Advantage Hanyu as rival Chen falls at world championship
Stockholm (AFP) –
Japan's two-time Olympic gold medallist Yuzuru Hanyu capitalised on a fall by defending champion Nathan Chen to snatch the lead after the short programme of the world figure skating championship on Thursday.
Hanyu, who is competing for the first time in more than a year after opting to train alone during the Covid-19 pandemic, scored 106.98 points, skating to Robbie Williams' "Let Me Entertain You".
Double world champion Chen fell to the ice attempting his opening quadruple jump and scored 98.85 points.
That was good enough only for third place with Japanese 17-year-old Yuma Kagiyama taking his chance to split the two giants of the sport.
He scored a personal best of 100.96 points after a smooth and fluid short programme.
The free programme takes place on Saturday with Hanyu well-placed to join Chen as a three-time world champion, a year out from the Beijing Winter Olympics.
"Mentally I'm much more confident and I think that I can work on my programme step by step," said Hanyu who completed a quad Salchow, a quad toe-triple toe and triple Axel.
"I hope that I touched everyone with my programme and left an impression everyone will keep in their hearts."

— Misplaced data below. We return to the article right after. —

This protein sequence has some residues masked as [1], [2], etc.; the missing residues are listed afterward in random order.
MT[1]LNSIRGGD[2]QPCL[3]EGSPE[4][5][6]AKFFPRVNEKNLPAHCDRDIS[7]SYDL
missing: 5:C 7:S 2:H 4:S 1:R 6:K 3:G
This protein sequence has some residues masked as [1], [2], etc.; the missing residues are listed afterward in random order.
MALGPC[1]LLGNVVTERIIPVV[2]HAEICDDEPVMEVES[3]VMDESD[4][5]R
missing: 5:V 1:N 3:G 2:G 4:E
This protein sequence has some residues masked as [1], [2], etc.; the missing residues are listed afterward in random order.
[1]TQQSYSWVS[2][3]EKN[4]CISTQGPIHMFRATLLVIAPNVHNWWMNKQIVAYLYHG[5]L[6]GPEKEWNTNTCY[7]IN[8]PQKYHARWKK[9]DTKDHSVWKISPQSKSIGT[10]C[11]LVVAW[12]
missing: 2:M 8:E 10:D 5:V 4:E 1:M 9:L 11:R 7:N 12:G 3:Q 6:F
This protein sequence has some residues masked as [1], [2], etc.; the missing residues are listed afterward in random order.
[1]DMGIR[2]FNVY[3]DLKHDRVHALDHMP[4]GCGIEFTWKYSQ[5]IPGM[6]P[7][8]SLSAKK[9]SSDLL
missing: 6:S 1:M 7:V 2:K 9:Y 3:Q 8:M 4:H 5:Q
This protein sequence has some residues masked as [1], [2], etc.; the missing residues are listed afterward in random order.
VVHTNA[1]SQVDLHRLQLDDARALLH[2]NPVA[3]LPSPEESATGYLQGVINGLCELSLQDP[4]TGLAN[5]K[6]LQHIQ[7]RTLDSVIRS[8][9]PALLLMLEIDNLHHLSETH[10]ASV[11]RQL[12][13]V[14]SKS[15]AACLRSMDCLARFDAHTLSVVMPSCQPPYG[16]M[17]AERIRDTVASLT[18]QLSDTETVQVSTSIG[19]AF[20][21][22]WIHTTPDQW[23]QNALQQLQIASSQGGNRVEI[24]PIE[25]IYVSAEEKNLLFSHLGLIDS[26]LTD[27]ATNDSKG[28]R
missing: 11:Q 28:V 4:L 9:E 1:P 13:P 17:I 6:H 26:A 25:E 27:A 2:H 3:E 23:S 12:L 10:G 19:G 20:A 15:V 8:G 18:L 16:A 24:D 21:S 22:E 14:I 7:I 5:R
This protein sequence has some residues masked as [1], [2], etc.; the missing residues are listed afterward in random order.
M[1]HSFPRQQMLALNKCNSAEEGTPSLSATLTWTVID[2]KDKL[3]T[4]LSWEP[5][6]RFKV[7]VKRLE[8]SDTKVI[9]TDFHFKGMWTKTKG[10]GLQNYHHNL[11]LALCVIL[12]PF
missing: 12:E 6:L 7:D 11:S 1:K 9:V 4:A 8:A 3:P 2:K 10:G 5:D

American star Chen, skating to "Desperado" in an all-Spanish themed performance, recovered after his fall to land a triple Axel and a quad flip-triple.
"I made a big mistake right off the bat, which is, I wouldn't say unconventional, but something that doesn't normally happen to me," said the 21-year-old.
Meanwhile, Russia's Anastasia Mishina and Aleksandr Galliamov won the pairs title on their world championships debut.
With a total of 227.59 points, Mishina, just 19, and 21-year-old Galliamov, defeated two-time champions Sui Wenjing and Han Cong of China who scored 225.71.
Russia's Aleksandra Boikova and Dmitrii Kozlovskii, with 217.63 points, were third.
"We're really surprised to finish first," said Mishina whose celebrations will be muted.
"We're going to go to sleep," she said.
© 2021 AFP